Asia's 'middle powers' seek to balance China: think-tank
Asian "middle powers" are trying to increase their diplomatic and military clout in a bid to counter China's growing power, an international think-tank said in a report on Tuesday.
Indonesia, South Korea and Australia in particular were seeking ways for countries to work together across the region, the London-based International Institute for Strategic Studies said.
Their moves were part of a general trend around the world as the United States and other western nations suffer aftershocks from the global financial crisis and the drain of involvement in Afghanistan.
"This tendency is pronounced in Asia, but also evident elsewhere, and rising and super-middle powers are asserting their interests more strongly," it said in its "Strategic Survey 2010" annual review.
It said there was a "growing awareness of the relentless growth of Chinese economic and military power and a feeling that China asserts itself more in the region."
"Australia, Indonesia and South Korea appear to be interested in forms of middle-power consultation, to ensure that their interest in a multi-polar Asia is preserved," it said.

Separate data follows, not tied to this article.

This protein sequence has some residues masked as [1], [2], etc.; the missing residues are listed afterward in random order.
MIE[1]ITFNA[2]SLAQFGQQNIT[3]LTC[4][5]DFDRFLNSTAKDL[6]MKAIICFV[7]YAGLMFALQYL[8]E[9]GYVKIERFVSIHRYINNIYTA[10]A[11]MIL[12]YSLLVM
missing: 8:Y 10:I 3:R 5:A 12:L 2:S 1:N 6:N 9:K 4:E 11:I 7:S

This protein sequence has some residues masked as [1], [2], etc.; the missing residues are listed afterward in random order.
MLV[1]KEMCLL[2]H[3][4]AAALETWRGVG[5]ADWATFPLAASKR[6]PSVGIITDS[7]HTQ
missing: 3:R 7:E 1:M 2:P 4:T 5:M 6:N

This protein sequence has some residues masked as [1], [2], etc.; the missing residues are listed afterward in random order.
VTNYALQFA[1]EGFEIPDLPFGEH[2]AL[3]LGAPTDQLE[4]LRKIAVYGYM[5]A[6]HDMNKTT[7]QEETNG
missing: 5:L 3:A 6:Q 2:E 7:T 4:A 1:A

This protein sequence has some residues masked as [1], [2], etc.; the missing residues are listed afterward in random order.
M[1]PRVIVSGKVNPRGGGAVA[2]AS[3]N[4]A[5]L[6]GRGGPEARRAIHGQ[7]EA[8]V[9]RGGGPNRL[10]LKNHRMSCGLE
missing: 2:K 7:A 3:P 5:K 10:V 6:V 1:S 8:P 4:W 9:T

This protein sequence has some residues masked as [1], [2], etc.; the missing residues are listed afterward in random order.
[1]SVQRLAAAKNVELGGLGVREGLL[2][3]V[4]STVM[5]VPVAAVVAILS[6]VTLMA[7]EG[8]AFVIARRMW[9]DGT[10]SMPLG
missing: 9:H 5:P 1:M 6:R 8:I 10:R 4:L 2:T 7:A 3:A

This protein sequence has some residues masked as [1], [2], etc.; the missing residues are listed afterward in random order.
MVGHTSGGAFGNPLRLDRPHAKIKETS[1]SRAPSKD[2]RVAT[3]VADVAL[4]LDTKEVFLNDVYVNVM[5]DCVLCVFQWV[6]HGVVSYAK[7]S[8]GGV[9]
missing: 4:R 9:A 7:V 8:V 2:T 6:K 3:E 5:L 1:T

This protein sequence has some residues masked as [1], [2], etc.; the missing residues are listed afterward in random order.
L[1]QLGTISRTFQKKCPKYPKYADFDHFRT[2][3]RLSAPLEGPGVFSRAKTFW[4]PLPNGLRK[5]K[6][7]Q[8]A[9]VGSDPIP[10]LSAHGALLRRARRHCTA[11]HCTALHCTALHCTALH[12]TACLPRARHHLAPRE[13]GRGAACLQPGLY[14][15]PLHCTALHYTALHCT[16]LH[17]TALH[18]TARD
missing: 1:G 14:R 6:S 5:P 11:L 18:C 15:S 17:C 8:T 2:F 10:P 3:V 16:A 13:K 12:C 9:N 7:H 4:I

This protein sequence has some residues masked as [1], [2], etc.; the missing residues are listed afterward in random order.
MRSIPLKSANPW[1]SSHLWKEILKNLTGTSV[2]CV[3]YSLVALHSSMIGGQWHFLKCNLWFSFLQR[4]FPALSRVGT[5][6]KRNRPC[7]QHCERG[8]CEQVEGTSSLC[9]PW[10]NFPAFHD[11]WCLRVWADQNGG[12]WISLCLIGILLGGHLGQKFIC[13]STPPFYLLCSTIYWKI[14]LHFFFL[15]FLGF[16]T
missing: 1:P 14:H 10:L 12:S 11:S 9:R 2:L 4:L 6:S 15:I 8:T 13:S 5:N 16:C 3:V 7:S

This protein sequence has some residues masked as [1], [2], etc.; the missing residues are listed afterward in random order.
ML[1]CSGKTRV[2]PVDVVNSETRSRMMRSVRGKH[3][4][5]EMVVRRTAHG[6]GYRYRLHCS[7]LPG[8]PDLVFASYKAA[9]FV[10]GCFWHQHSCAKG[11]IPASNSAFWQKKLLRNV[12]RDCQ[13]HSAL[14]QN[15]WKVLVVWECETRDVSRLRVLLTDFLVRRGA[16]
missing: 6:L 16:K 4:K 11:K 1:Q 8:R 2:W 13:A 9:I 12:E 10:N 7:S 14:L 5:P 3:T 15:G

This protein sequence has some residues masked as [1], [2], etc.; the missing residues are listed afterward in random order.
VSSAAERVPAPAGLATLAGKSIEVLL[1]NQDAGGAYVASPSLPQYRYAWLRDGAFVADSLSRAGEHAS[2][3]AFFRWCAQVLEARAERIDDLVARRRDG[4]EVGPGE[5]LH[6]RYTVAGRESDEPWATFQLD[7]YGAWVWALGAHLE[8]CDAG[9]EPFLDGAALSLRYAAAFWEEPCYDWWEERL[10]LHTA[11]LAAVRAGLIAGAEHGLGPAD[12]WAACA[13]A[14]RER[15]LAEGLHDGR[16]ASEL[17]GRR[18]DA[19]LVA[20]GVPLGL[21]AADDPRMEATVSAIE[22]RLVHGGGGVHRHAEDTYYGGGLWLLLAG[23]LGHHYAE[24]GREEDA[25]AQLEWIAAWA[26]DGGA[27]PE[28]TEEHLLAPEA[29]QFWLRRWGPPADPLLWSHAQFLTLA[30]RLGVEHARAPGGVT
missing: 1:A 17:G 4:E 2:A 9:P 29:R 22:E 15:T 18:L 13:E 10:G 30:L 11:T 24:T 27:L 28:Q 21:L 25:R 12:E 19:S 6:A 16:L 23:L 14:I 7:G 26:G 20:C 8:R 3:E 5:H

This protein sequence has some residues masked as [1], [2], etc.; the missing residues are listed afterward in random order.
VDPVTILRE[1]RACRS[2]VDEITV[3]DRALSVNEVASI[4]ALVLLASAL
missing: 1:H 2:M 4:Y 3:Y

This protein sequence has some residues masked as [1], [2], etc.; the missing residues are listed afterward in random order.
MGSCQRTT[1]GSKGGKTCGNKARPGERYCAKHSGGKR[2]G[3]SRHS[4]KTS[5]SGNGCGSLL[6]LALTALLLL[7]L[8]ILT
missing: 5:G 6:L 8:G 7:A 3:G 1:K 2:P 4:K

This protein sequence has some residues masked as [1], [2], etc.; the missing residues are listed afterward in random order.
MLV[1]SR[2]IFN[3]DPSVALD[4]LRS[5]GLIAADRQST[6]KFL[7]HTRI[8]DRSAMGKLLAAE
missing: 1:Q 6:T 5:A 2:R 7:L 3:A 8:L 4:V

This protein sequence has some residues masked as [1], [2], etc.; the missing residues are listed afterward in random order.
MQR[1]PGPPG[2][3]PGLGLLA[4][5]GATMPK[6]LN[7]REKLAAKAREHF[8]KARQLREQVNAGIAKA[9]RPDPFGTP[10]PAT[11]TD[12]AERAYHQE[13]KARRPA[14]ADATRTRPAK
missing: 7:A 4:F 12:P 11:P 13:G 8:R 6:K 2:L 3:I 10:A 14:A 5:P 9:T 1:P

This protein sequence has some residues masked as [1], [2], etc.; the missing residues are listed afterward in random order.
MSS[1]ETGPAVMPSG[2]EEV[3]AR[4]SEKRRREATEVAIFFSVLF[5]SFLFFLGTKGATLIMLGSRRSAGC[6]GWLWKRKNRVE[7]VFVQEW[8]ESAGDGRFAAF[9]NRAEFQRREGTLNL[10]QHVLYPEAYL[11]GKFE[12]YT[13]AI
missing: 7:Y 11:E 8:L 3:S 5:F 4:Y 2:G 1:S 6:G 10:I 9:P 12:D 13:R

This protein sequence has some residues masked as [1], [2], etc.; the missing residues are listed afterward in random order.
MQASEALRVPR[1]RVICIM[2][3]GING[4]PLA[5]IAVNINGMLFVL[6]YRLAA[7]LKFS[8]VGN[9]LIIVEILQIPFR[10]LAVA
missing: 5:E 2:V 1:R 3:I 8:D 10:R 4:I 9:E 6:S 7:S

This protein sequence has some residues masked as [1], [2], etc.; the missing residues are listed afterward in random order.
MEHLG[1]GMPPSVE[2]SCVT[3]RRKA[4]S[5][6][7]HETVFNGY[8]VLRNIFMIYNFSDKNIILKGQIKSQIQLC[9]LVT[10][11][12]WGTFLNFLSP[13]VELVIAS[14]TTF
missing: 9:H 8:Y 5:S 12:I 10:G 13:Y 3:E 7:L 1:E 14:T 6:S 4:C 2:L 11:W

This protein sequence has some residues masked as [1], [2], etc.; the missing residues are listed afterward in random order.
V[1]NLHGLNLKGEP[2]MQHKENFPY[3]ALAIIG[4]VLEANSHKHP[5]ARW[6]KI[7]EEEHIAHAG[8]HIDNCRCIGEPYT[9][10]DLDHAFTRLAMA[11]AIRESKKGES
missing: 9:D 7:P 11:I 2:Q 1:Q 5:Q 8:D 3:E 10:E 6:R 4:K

South Korea was "developing a brand of middle-power activism" which includes making alliances outside the region -- for example a nuclear power project with the United Arab Emirates, the report said.
Australia and Vietnam had notably increased their defence spending and invested in submarines and other military technology to deter future Chinese "adventurism."
Asian countries were also pressing for the involvement of China's fellow Asian giant India as a "balance" for China, though the two offer "comfort" to each other on their stance against the West on climate change.
China's growing confidence was bolstered by riding out the financial crisis more quickly than other countries, the report said, but its increased assertiveness came at a time of growing wariness between Beijing and Washington.
China however faced growing expectations to play a role in addressing world challenges such as tensions over climate change, the report said.
India and China were also "sometimes brought into uncomfortable strategic contact along their own border", particularly in Pakistan, Sri Lanka and Myanmar, it said.
© 2010 AFP